Home Computer Google Pixel 8’s Best Take uses AI to “fix” expressions in photos

Google Pixel 8’s Best Take uses AI to “fix” expressions in photos

In the world of photography, the line between capturing memories and creating illusions is becoming increasingly blurred. And this time too, artificial intelligence has a hand in it. Google Pixel 8the new top-of-the-range smartphone from the Mountain View giant, is equipped with a AI function built into the camera call Best Take, which allows users to quickly edit people’s faces in photographs. This technology promises to improve our ability to immortalize moments, but it also raises profound questions about the role of artificial intelligence in shaping visual narratives.

The Google Pixel 8’s AI rewrites the rules of photography

Google’s Best Take represents a notable step forward in the world of photography. Allows users to “correct” facial expressions, ensuring that every photograph appears just as desired. Whether it’s replacing frowns with smiles, eliminating closed eyes, or changing the direction of your subjects’ faces, Best Take delivers on its promise.

What it essentially does is examine all shots taken within a span of several seconds and propose a series of alternatives for each face to choose from. On a Pixel 8, Best Take is located in the Google Photos editing menu.

Based on what the user selects, Best Take extracts the face of the alternative and uses artificial intelligence to blend it into the original photo. It’s a Instant AI version of the Photoshop tool to crop someone’s head from one photo and paste it onto another. It potentially creates photographs of scenes that never actually happened, at least not all at the exact same time.

How to capture the perfect moment with Best Take

However, there are some idiosyncrasies in the system. To take full advantage of Best Take, you need to manage it similar to orchestrating a fashion shoot, constantly taking a series of photos to expand the range of options. Unfortunately it doesn’t take advantage of the camera’s video capabilities to provide a continuous stream of images.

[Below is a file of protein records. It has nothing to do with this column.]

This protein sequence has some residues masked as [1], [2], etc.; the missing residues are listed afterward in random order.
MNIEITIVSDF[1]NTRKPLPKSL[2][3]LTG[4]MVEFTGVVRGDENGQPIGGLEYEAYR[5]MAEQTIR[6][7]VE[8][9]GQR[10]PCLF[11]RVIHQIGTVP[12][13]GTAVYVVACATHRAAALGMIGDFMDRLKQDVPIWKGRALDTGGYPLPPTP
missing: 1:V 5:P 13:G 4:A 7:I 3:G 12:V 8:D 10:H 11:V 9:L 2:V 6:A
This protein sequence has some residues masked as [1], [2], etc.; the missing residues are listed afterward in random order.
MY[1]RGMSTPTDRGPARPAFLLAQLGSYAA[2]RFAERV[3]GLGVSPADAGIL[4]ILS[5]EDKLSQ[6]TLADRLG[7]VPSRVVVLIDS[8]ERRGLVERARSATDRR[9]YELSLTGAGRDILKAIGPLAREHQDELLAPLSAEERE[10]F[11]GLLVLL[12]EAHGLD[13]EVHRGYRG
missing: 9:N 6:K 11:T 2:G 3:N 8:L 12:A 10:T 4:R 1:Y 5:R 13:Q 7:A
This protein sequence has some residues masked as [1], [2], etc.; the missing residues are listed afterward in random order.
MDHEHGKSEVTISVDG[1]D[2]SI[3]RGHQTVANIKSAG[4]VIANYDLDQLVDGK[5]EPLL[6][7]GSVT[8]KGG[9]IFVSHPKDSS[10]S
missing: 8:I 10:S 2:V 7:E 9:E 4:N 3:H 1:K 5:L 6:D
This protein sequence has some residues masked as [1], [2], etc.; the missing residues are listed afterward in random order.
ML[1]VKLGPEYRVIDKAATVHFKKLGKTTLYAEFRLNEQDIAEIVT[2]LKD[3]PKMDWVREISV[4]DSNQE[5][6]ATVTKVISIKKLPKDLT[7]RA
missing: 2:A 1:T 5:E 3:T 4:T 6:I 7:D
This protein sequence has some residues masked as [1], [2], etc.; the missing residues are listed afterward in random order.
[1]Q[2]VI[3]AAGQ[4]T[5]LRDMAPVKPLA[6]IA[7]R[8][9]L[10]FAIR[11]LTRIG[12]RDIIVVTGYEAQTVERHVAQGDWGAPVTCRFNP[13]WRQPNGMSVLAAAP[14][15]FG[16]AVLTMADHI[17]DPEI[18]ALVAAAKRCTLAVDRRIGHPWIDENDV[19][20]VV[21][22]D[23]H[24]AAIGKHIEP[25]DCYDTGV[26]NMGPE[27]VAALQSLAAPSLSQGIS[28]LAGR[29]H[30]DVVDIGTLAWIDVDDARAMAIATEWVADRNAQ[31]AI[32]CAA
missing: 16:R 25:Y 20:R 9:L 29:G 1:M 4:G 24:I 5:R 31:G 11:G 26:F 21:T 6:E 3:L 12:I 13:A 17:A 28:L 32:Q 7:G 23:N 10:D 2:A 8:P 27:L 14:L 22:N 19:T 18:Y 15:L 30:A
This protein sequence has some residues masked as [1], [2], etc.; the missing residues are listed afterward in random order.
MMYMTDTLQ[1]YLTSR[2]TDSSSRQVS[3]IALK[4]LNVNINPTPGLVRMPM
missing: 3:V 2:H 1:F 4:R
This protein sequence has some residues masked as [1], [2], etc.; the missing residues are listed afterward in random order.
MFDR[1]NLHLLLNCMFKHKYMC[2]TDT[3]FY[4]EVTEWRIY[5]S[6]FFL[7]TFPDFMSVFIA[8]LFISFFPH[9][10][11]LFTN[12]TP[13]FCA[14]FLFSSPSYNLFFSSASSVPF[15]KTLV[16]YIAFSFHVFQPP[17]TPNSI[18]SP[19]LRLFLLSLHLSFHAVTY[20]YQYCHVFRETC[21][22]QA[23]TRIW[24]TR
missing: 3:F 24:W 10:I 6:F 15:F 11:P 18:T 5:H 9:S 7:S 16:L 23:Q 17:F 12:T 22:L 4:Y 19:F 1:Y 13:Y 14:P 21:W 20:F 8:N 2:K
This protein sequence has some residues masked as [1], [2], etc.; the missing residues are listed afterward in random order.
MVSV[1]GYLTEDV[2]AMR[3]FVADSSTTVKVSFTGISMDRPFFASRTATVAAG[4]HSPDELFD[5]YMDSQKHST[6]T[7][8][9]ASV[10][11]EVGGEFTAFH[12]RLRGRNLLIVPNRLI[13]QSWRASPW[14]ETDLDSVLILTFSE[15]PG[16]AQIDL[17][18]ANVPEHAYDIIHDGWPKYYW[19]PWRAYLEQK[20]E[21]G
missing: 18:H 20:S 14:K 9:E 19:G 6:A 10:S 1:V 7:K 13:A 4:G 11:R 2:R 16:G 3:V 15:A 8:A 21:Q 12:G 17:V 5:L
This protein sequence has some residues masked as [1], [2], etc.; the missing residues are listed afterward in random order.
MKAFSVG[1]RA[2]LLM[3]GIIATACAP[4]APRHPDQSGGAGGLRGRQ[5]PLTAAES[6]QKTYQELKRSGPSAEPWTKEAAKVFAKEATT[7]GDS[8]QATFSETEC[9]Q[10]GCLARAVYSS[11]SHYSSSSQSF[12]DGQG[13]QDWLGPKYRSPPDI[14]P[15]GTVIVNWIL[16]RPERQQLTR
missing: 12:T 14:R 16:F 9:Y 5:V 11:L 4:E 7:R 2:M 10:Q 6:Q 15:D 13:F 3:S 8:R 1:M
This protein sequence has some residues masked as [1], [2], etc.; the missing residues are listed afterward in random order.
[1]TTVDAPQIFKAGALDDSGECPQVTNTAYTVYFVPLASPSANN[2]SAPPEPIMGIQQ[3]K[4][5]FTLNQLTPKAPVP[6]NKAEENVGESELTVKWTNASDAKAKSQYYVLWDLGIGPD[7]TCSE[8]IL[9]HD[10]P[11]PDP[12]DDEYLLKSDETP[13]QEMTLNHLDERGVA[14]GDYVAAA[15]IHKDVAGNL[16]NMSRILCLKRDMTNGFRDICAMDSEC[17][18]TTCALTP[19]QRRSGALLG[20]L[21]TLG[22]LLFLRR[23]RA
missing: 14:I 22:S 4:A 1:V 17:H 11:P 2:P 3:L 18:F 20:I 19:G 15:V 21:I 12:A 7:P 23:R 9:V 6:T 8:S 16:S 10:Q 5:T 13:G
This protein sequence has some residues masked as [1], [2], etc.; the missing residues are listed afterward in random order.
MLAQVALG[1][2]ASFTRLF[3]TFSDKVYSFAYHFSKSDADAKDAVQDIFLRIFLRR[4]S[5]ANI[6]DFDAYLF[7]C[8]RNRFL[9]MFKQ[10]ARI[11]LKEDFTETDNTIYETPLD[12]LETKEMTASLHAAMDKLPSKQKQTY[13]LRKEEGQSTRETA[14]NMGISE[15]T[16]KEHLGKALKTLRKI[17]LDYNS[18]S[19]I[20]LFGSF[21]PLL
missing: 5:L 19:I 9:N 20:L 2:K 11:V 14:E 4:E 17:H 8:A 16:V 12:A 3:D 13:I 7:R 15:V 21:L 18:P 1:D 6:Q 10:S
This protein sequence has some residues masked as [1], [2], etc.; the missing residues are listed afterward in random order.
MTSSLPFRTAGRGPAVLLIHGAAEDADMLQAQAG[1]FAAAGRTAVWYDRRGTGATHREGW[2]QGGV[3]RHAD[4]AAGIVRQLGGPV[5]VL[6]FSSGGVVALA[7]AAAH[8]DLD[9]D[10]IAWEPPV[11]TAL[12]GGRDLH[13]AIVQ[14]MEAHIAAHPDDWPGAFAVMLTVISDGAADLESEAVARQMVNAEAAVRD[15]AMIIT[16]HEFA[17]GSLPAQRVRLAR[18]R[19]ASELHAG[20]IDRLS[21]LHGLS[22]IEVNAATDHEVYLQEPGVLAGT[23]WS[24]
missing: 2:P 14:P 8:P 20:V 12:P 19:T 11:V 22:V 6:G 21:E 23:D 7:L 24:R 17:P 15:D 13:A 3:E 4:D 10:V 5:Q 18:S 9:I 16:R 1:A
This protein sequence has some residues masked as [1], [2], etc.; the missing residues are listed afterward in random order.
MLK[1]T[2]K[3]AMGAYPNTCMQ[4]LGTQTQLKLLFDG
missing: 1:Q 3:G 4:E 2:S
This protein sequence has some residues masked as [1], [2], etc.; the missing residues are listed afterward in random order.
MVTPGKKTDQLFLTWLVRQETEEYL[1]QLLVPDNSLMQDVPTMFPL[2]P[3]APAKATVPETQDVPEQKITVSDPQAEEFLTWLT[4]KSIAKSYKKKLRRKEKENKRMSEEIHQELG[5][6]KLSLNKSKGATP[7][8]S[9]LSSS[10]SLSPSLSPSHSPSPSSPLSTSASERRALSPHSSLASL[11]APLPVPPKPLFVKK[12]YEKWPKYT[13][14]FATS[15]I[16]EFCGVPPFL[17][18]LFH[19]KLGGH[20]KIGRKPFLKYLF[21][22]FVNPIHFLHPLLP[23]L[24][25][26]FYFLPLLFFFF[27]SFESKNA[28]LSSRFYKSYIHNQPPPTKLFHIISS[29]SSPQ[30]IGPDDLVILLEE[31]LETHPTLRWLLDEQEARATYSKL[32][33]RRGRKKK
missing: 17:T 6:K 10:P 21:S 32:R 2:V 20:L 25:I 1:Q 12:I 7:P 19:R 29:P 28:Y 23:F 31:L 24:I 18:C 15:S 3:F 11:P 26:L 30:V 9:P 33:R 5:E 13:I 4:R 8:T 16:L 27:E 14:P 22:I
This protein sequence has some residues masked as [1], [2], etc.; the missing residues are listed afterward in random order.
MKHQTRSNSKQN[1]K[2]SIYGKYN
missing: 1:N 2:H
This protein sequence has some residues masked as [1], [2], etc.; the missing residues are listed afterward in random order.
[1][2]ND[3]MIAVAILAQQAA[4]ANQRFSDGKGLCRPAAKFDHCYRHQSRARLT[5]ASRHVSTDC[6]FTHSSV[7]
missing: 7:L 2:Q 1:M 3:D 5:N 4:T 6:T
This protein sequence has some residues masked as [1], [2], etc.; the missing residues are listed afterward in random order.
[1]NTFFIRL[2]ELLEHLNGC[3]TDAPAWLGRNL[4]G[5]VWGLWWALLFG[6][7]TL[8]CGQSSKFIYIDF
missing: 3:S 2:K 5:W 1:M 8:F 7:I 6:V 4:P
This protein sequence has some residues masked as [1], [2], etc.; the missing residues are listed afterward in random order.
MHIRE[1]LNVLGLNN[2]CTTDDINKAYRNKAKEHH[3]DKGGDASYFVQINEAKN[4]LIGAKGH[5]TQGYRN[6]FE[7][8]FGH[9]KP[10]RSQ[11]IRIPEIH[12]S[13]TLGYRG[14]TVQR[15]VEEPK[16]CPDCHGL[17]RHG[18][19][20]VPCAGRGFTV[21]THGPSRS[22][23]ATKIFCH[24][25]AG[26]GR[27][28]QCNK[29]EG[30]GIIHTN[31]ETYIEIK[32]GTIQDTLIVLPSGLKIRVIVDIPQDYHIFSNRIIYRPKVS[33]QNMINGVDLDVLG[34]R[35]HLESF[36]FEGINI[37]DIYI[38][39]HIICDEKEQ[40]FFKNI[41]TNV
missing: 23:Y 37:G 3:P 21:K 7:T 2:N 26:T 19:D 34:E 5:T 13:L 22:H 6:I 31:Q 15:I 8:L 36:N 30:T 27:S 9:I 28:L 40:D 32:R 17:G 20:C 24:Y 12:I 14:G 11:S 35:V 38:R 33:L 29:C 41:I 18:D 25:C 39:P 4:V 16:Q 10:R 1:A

To get that perfect smile in the final shot, you still need to convince the subject to take on a cheerful expression. Furthermore, the feature does not extend its capabilities to pets, leaving pet lovers without the ability to perfect their furry companion’s expressions.

Some tests have demonstrated occasional hiccups in Best Take’s performance. Oddities mostly noticeable when he distorted facial proportions or inadvertently cut off hands and glasses. With respect to these hitches the Product Manager di Google, Lillian Chenwas keen to point out that Best Take may struggle or only partially work when compared to substantial variations in the subject’s poseincluding changes in the distance between the subject and the camera.

From beauty to authenticity: the ethical dilemma of Best Take

While technology has long played an important role in improving photographs, Best Take introduces a new level of convenience. Unlike in the past, when getting the perfect shot required technical skills and knowledge of tools like Photoshop, now it’s easy, just a few taps on your smartphone. This accessibility can alter our perception of photography, leading us to question the authenticity of the moments we capture.

As convenient as Best Take is, its power lifts ethical concerns about the role of artificial intelligence in reshaping our memories as well as in standardize the ideals of happiness, beauty and perfection, often at the expense of authenticity. Google’s approach, while currently limited to a few seconds of captured moments, suggests a slippery slope.

If thanks to Google’s magic eraser you can easily eliminate intrusive elements from photos, nothing stops future iterations of Best Take from altering faces at any time or even offering fully synthetic versions of people in photos similar to selfie photo editing apps like Lensa AI.

Faced with the potential of artificial intelligence to dictate our visual narrative and set to cross the fine line between flawless and fake, the time has come to rethink our relationship with images and memories.

To know more: Artificial Intelligence, what it is and what it can do for us


Please enter your comment!
Please enter your name here